Caltrain's lumbering diesel engines will be a thing of the past in about five years. The replacement is promising a long list of benefits, including compatibility with high-speed rail.
The signing of the contract with two companies will usher in a new era for the Peninsula commuter rail service.
Three-fourths of the workhorse diesel engines will be replaced with electric trains. The conversion will cost $1.9 billion and entail building power stations and an overhead electric cable from downtown San Francisco to Tamien Station, just south of downtown San Jose. The segment from that point to Gilroy will remain diesel. "We don't need to convert the entire fleet to electrify. The electrification system still can accommodate diesel service on the tracks, so that's the primary reason. Eventually we will be able to convert almost 100 percent of the fleet," Caltrain Executive Director Jim Hartnett said.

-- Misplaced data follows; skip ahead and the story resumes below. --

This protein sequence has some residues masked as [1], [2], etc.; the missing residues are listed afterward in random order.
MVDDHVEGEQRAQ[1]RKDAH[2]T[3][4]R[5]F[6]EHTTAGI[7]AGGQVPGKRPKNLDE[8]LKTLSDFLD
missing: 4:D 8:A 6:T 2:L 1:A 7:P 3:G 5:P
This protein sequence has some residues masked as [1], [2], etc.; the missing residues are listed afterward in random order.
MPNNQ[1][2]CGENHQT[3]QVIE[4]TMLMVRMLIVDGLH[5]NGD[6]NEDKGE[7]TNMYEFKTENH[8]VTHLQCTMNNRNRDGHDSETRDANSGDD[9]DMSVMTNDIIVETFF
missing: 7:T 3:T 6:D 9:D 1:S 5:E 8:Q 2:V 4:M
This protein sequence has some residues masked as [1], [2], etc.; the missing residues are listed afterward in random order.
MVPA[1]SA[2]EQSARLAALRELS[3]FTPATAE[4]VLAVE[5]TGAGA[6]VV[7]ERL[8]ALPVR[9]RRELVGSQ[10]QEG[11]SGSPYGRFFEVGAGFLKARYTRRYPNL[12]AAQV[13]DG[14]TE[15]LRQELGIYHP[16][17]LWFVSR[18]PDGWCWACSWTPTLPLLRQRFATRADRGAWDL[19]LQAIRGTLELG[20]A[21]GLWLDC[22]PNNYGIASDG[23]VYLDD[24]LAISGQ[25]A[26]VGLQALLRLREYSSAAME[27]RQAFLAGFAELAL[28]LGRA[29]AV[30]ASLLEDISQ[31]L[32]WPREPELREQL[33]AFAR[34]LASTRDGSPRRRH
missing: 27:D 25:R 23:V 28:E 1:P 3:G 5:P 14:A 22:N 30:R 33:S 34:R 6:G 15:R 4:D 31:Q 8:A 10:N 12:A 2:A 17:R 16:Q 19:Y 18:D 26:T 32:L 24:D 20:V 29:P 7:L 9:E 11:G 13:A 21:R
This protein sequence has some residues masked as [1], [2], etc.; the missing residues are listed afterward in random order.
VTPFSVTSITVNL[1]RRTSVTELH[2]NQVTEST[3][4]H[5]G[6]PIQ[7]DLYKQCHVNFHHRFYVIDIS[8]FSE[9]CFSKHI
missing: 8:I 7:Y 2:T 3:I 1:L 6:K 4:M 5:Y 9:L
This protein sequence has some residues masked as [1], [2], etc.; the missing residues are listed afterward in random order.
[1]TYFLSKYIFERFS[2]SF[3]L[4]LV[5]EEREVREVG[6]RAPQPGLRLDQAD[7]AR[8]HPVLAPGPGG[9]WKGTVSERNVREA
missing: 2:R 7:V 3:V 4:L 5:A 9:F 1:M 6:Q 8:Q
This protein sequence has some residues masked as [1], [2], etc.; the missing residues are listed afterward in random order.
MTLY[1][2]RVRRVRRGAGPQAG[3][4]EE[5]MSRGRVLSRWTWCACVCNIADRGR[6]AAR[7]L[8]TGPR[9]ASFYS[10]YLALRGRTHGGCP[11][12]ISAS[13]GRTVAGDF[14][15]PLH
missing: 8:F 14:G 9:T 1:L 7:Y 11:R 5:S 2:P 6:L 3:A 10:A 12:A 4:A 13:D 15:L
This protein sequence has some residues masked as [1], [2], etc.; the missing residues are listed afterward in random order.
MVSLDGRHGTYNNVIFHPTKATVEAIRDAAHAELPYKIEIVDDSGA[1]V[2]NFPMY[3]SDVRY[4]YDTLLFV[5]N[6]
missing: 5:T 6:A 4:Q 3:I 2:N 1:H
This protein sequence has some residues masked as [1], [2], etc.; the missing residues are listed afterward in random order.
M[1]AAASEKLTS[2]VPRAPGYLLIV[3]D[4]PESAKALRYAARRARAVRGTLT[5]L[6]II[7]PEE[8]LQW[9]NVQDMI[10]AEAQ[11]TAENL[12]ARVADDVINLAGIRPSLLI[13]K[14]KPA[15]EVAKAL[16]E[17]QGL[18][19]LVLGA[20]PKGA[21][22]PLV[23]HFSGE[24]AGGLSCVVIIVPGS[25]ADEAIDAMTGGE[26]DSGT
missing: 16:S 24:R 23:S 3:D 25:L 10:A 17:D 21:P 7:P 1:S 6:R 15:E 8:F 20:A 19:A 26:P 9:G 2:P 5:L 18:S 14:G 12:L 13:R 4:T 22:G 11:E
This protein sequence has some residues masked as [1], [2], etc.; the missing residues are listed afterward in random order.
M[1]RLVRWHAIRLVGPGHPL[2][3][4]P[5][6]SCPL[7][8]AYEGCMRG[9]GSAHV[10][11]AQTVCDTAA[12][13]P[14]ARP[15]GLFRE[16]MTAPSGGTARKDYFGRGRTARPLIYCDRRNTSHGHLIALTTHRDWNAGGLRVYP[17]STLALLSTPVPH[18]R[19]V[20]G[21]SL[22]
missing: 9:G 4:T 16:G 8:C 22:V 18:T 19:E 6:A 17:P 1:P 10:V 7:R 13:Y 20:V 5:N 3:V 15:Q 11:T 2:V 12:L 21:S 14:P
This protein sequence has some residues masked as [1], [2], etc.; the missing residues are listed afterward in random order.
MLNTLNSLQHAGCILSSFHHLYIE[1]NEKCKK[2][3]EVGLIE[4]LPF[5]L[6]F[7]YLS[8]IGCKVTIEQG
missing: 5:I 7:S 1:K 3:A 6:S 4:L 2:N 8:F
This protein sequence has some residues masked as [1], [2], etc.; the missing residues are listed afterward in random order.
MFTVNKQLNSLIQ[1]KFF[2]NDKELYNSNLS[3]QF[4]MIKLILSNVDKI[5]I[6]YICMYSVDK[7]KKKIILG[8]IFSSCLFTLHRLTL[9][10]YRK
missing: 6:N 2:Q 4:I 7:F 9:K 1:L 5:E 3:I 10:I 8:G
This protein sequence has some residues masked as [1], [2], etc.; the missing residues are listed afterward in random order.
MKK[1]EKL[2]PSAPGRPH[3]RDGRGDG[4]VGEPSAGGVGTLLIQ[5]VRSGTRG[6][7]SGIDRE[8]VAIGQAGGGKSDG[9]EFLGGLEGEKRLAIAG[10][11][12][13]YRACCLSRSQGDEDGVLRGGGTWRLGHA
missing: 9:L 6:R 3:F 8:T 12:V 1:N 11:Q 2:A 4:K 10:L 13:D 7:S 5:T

Because electric trains accelerate and brake faster, Caltrain plans to operate six trains during rush hour in each direction, up from five, expanding ridership capacity.
At least 60,000 people use Caltrain on an average weekday, and that number keeps growing yearly.
Electrification will allow Caltrain and high-speed rail to be compatible in the future.
Caltrain says key benefits will include reduced pollution and engine noise. However, loud train horns will stay in service at crossings for safety.
Federal dollars are still coming in. The federal government favors projects that gets more people to use transit systems. "They could have gone under the full amount, but it really represents the $647 million will be forthcoming from the federal government," Palo Alto Rep. Anna Eshoo said.